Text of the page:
A special verdict form posed six yes-or-no questions on liability, followed by a final question on damages: “If you answered YES to any of the above questions, what damages do you find plaintiff suffered?” The form did not ask whether any of the settling defendants caused or contributed to Herrick's loss. The jury found SCS liable to Herrick for breach of contract and breach of fiduciary duty, and found Swid personally liable as SCS's alter ego and for his own knowing participation in a breach of fiduciary duty. Herrick was awarded over $10.5 million. Post-verdict motions ensued.
SCS argued post-verdict that Skadden's presence defeated diversity jurisdiction and that Skadden remained a defendant notwithstanding the settlement because no dismissal had yet been entered and because the district court retained jurisdiction over the settlement. The district court rejected the jurisdictional challenge on the grounds that, even assuming complete diversity was lacking at the outset, Skadden was no longer a “party” after the settlement within the meaning of the diversity jurisdiction statute, 28 U.S.C. § 1332(a), and that upholding SCS's challenge would waste judicial resources. That ruling was the chief focus of the first appeal.
SCS and Swid also moved post-verdict for judgment as a matter of law or for a new trial. The denial of those motions is challenged on the present appeal.
The district court granted, however, SCS's post-verdict motion to amend the answer to assert a setoff for sums paid by the settling defendants. The court determined that the setoff was proper under New York General Obligations Law § 15-108(a), implicitly rejecting Herrick's contention that it was prejudiced by SCS's failure to assert the defense earlier.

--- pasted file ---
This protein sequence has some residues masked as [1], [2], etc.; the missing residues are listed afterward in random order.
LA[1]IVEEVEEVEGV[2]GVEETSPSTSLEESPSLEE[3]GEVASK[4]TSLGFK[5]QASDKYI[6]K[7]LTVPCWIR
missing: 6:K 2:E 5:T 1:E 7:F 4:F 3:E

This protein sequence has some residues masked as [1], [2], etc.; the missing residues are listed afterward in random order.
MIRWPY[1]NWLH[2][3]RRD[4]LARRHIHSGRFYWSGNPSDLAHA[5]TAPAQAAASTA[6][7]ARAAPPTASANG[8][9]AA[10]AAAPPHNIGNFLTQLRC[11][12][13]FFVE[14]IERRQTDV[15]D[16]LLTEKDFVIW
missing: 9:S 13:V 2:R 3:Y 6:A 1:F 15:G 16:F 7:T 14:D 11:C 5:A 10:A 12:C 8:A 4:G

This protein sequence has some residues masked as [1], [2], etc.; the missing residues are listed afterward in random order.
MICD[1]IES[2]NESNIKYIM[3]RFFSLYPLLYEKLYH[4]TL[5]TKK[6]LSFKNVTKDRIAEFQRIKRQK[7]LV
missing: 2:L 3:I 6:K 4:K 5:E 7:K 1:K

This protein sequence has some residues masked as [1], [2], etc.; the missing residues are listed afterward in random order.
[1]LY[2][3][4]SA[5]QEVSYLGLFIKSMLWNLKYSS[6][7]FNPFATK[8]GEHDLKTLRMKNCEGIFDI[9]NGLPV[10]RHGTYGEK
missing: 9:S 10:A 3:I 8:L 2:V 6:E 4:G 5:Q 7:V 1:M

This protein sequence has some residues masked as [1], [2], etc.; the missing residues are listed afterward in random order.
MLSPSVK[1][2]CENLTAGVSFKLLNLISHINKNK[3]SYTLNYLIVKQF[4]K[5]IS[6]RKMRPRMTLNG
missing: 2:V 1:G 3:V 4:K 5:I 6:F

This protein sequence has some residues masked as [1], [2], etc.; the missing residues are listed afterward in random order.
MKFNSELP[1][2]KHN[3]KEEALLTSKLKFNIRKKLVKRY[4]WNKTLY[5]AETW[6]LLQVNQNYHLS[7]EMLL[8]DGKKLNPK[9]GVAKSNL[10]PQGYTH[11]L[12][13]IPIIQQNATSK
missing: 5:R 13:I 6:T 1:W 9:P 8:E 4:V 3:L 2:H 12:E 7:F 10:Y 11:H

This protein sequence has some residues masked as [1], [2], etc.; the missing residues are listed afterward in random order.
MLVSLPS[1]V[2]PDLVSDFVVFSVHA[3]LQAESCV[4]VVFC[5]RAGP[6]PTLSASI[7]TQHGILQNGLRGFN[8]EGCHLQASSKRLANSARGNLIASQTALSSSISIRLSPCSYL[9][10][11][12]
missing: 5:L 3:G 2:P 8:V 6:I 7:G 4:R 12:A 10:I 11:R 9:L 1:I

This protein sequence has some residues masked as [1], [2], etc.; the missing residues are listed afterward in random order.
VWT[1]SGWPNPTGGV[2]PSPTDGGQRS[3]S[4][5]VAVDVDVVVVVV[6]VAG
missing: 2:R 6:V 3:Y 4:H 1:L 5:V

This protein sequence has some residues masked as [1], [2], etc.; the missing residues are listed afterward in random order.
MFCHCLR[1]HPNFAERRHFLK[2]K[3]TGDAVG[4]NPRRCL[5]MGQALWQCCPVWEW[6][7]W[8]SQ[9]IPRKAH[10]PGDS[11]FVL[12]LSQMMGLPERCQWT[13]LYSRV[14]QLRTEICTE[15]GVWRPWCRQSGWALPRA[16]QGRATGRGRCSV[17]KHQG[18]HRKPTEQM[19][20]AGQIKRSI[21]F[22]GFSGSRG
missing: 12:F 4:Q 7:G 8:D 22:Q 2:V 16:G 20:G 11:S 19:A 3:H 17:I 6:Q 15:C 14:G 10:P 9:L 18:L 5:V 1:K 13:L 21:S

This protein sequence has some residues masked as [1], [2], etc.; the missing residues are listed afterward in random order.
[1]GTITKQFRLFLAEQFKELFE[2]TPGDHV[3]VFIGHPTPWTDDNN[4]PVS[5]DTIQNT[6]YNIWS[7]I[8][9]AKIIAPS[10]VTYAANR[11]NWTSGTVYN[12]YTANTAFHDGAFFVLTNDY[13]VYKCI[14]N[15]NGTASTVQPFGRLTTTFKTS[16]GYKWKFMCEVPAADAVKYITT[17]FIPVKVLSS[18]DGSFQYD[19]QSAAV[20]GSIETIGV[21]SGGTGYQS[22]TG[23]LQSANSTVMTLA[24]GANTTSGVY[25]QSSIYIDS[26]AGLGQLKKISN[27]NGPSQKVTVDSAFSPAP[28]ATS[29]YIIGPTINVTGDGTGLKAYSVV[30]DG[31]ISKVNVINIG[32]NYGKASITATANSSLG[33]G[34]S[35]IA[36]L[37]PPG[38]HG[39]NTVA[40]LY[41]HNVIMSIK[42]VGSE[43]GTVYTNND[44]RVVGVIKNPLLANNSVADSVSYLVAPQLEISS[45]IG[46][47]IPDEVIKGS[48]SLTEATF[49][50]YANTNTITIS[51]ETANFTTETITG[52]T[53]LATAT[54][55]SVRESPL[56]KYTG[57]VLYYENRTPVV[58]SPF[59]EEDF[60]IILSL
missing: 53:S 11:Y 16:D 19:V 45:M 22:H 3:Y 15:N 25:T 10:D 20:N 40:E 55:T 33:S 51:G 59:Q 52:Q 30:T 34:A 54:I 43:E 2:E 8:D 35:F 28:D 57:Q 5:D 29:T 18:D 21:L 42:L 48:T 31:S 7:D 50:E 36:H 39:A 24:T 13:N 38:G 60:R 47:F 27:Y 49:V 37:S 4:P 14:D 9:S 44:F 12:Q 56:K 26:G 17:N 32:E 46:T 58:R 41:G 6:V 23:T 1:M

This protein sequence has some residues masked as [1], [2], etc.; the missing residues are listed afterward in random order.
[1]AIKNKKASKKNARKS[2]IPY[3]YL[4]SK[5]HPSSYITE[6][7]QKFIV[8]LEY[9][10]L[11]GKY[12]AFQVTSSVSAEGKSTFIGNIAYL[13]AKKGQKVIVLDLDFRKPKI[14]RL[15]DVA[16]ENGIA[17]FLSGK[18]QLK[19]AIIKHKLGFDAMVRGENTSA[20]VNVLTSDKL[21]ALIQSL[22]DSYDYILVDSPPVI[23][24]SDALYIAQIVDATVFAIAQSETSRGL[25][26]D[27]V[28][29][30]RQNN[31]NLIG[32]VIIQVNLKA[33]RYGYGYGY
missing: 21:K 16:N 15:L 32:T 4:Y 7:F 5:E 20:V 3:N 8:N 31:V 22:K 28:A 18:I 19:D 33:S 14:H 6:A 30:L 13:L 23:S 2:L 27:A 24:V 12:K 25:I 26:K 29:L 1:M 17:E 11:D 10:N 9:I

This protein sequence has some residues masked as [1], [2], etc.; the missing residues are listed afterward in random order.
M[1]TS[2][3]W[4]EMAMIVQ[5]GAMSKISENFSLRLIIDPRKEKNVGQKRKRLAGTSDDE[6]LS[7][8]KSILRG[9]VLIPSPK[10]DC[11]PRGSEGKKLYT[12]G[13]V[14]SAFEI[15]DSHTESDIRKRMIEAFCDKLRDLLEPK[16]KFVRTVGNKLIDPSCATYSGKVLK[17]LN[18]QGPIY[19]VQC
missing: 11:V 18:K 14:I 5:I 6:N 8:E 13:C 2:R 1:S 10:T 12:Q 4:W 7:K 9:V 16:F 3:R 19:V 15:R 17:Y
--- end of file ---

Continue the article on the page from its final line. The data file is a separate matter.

On August 12, 1999, the district court entered an (amended) judgment in favor of Herrick in the amount of over $8.7 million, a sum derived by the court subtracting from the original award of over $10.5 million (plus prejudgment interest) a setoff of $7.25 million (a figure which represented the present value of Herrick's settlement with the settling defendants).
Both Herrick and SCS appealed from that judgment.
C. The First Appeal
Herrick I focused on jurisdiction. We ruled that “if Skadden has among its partners any U.S. citizens who are domiciled abroad, then Skadden and Herrick (which is a citizen of Florida) are non-diverse,” Herrick I, 251 F.3d at 322; that the burden of establishing jurisdiction was on Herrick, id. at 322-24; and that Herrick's only evidence in support of Skadden's diverse citizenship-Skadden's pretrial admission that diversity jurisdiction existed-was insufficient, id. at 324.2